One of my best friends is home after a six-month stint abroad. You name it, she’s ticked it off: international romance, meeting new friends, hitchhiking even. How did she afford it? She taught English, and while she was based in Turkey, she had the opportunity to see tons of other places while in Europe.
Another just finished winding her way across the US, and has now landed in the UK hoping to find work in the journalism field…and I will most definitely be watching with interest to see how she fares. Because I don’t want the “traditional” OE – quite frankly, I don’t think I could hack working any old service type job. I’ve been there, done that; I like my cushy desk job. In an office, the worst I can do is spill food onto my keyboard or fall off my chair (true story). I couldn’t be on my feet all day, especially when there’s so much potential to break glasses or spill wine on customers (the tipping point at which I quit waitressing).
Now I’ve nearly dealt to the emergency fund, it’s time to start seriously thinking about saving for a) a car someday and b) some real travel.
When I finally get to travel, I’m happy to do some backpacking and stay in hostels, but I want to be able to fully enjoy and experience the surroundings. Not interested in slumming it. Increasingly, I’m wondering if getting TESOL certified might be one way to do it – especially if we’re talking Europe. Or simply remaining based here, and taking, say, a one or two-week trip abroad every other year or so. I mean, I know they say visiting a place is not the same as living there, but I think the holiday experience would sate me just fine.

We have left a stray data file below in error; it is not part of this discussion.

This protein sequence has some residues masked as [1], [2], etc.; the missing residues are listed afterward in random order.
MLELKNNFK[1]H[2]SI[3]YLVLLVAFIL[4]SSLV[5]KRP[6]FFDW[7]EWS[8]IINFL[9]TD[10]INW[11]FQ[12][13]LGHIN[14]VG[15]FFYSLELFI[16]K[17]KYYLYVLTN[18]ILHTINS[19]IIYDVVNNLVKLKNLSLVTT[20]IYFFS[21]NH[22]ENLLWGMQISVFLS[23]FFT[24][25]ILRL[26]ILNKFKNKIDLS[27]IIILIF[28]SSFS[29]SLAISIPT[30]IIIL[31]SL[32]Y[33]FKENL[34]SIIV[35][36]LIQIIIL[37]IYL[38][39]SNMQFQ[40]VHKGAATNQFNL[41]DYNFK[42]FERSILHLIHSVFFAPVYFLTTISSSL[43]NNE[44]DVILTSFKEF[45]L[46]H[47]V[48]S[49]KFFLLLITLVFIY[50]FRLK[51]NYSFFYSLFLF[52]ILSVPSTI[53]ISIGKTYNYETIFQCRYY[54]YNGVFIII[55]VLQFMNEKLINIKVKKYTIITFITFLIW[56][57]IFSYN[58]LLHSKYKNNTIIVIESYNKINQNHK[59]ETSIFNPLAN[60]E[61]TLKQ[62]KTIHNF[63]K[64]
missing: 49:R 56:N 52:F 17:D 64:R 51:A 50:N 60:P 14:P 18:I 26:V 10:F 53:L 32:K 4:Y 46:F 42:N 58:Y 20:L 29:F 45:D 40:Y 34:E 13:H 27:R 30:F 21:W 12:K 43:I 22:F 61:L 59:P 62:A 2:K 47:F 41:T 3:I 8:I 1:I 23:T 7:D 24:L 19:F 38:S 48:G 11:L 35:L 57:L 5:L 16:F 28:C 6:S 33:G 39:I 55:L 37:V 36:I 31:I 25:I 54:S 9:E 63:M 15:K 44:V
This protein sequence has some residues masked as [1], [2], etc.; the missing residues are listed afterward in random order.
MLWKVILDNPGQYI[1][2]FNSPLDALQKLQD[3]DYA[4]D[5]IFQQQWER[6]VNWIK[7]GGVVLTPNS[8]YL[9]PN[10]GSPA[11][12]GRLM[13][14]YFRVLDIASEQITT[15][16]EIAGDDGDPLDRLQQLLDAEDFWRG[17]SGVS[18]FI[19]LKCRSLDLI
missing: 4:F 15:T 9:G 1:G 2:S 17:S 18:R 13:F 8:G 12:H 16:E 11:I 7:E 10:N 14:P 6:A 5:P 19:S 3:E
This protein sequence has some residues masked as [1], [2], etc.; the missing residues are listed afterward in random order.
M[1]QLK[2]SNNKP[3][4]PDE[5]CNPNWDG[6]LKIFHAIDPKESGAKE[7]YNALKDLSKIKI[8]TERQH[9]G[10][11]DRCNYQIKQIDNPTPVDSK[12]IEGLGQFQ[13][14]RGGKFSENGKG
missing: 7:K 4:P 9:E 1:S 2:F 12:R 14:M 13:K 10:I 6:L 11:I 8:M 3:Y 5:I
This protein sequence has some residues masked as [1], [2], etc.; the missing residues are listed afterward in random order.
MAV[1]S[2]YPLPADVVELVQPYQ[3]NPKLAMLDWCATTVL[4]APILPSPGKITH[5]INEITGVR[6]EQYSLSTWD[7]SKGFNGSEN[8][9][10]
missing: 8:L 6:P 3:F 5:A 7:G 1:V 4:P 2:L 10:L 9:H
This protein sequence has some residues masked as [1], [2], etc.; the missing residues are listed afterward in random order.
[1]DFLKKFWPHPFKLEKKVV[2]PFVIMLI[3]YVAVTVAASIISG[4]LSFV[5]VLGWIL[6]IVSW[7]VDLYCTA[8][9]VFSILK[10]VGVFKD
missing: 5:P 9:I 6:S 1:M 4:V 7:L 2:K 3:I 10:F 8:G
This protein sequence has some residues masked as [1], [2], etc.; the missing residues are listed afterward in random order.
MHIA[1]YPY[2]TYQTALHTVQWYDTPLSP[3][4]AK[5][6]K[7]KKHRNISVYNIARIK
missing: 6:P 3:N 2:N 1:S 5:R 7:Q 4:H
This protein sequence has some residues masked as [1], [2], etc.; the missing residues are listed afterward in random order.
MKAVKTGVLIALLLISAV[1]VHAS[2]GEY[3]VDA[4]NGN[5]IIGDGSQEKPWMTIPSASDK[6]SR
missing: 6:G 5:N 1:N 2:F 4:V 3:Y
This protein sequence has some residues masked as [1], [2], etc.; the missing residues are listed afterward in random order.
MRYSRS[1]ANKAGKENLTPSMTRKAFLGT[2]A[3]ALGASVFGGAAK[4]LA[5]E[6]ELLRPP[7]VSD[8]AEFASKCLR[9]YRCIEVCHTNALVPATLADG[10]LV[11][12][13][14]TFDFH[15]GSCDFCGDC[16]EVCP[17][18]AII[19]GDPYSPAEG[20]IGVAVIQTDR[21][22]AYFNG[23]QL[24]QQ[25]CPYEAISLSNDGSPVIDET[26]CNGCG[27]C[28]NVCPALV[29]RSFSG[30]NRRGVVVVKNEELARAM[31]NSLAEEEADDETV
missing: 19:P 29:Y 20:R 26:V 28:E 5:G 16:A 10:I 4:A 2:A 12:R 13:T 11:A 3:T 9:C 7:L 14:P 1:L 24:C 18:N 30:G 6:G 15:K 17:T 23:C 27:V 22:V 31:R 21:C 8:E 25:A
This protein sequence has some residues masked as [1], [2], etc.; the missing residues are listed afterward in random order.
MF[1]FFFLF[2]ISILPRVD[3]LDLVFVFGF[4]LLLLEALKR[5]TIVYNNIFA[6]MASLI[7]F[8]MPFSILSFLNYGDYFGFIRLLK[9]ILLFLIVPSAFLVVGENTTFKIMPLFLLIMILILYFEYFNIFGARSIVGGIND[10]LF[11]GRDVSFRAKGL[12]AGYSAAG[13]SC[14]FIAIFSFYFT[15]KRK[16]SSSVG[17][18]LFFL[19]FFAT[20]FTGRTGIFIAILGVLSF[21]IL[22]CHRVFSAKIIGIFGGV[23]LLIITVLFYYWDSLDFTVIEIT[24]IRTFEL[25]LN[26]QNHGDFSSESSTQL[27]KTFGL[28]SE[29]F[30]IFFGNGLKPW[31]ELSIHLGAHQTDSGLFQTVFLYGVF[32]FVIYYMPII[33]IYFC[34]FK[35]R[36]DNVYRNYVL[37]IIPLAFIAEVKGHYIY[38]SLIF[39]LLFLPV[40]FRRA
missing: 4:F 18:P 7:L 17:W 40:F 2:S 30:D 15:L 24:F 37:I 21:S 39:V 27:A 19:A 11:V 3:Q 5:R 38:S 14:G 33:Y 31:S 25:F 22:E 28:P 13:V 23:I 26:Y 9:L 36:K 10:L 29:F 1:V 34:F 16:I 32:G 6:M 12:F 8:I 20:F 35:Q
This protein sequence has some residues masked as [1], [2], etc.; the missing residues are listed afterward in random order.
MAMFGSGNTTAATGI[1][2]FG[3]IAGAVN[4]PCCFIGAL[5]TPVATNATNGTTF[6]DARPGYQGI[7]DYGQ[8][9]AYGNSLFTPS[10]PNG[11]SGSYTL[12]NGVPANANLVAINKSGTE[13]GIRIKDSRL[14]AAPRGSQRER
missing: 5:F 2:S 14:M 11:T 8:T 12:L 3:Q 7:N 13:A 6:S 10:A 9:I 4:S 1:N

BF doesn’t have the travel bug like I do – and it didn’t really help hearing tales of how two friends ran out of money while overseas. He’s reasonably keen to visit Europe, but has no burning interest in seeing the States. Unless, of course, he gets to go see a live wrestling show. Or Letterman. I’ve promised we will. (Nor is he particularly keen on working overseas. If he’d decided to go down the teaching path after all, the UK would probably be a relatively easy option. But he didn’t, and instead, he’ll be staying put for a while to hopefully build a career.)
Ah, but the food! I’ve reminded him of all the amazing cuisines that we’re dying to experience firsthand. As I told Revanche, we would love to do a foodie tour of the US (Mexican! Cajun! IHOP! Seafood! Cheese steak! Bagels! Er….pizza?). And all the flavours of Malaysia. France. Spain. Italy. Surely even the UK has something to offer in that department. And then he concedes that yes, that would be nothing short of astounding.
Who’s lived and worked in a foreign country? What was your experience like?